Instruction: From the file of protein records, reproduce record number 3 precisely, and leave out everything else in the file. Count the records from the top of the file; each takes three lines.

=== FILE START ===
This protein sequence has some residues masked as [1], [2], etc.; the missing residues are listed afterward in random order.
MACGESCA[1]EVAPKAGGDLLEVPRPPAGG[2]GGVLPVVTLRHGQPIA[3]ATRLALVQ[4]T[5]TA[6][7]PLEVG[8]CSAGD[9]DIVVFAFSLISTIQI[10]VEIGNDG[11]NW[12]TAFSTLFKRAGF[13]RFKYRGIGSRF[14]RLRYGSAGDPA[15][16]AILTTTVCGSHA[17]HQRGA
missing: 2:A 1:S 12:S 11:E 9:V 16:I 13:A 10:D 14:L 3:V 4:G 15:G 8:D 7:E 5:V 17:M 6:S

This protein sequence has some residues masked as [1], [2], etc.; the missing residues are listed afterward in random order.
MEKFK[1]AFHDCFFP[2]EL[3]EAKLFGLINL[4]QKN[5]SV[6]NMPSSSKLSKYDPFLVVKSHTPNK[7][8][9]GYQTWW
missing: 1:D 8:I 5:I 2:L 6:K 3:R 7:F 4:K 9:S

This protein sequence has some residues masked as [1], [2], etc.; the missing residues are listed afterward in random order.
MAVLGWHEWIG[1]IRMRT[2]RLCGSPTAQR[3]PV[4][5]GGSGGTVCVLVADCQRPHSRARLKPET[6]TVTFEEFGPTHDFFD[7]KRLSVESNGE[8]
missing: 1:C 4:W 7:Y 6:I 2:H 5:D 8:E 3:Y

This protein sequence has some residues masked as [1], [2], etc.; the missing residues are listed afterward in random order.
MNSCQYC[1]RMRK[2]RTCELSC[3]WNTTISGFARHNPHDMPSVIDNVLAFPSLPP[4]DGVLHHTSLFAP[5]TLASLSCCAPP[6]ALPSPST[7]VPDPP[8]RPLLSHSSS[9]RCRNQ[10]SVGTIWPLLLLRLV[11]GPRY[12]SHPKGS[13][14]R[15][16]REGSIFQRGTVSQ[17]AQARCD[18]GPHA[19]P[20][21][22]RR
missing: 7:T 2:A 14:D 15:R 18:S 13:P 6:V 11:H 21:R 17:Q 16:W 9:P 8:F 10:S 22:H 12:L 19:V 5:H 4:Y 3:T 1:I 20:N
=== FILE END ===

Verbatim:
This protein sequence has some residues masked as [1], [2], etc.; the missing residues are listed afterward in random order.
MAVLGWHEWIG[1]IRMRT[2]RLCGSPTAQR[3]PV[4][5]GGSGGTVCVLVADCQRPHSRARLKPET[6]TVTFEEFGPTHDFFD[7]KRLSVESNGE[8]
missing: 1:C 4:W 7:Y 6:I 2:H 5:D 8:E 3:Y